I put a foil hat on the pan and left it for about half an hour, and then went back and slipped all the tomato skins off. You can just pinch them off at this point. Any that stick, just squeeze the pulp into the pan and discard the skin. Easy. Then decant the whole lot into the container of your choice and have at it with a stick blender. A lot.


It comes out thick and splodgy, very like a thick ketchup. The flavour, however, I found rather disappointing. Tomato-blah, with an edge of charred onion that should have been rustic and delicious, and sort of wasn’t.

I could add a bit of sugar and vinegar, but then it would be rather ill-suited for use as an ingredient in other things. Still trying to decide what to do with it – I’ll probably bung it in the freezer anyway, simply because it’s a Home Grown Home Made Thing and I can’t quite bear to chuck it away; I expect I’ll ensoupify it later in the year. With the addition of more tasty ingredients, it would make an okay base.


Green Lentils with Bacon

For some inexplicable reason, my system has decided it wants aggressively healthy food this week. Possibly in self defence, shoring up its stocks of vitamins in preparation for what is likely to be a weekend of cake, but who knows. In any case – I have avoided carbs of all sorts, and ventured into unfamiliar territory.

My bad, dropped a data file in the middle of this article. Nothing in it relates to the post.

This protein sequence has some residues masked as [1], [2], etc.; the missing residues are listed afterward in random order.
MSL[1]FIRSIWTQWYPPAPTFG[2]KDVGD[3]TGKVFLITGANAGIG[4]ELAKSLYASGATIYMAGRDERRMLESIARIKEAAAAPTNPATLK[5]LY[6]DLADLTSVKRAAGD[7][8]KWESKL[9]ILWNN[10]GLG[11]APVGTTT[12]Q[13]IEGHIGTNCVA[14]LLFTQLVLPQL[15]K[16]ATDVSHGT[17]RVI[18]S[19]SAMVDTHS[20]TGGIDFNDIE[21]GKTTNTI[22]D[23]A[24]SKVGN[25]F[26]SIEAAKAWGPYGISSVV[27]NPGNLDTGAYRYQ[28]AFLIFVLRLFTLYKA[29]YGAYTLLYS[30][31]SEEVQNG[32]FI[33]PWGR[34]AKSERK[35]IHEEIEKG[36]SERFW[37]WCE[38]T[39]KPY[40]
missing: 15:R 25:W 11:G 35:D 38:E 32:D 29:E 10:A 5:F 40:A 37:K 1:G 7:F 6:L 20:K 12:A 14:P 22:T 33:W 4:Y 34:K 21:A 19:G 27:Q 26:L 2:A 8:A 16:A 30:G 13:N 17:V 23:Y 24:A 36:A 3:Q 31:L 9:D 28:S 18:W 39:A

Lentils, of course, the small red variety, are a staple in my kitchen but generally turn up in soup. Split peas likewise. I have really never had much to do with green lentils; never knowingly encountered them, and certainly never cooked anything involving them. So my sudden desire for chicken, spinach, and green lentils with bacon came completely out of nowhere. It hit so fast that I didn’t even think to take pictures until it was all done – and to be fair, it doesn’t take a lot of doing. No fancy stages, no lengthy prep or cooking – at least not the way I did it – just a delicious side dinner.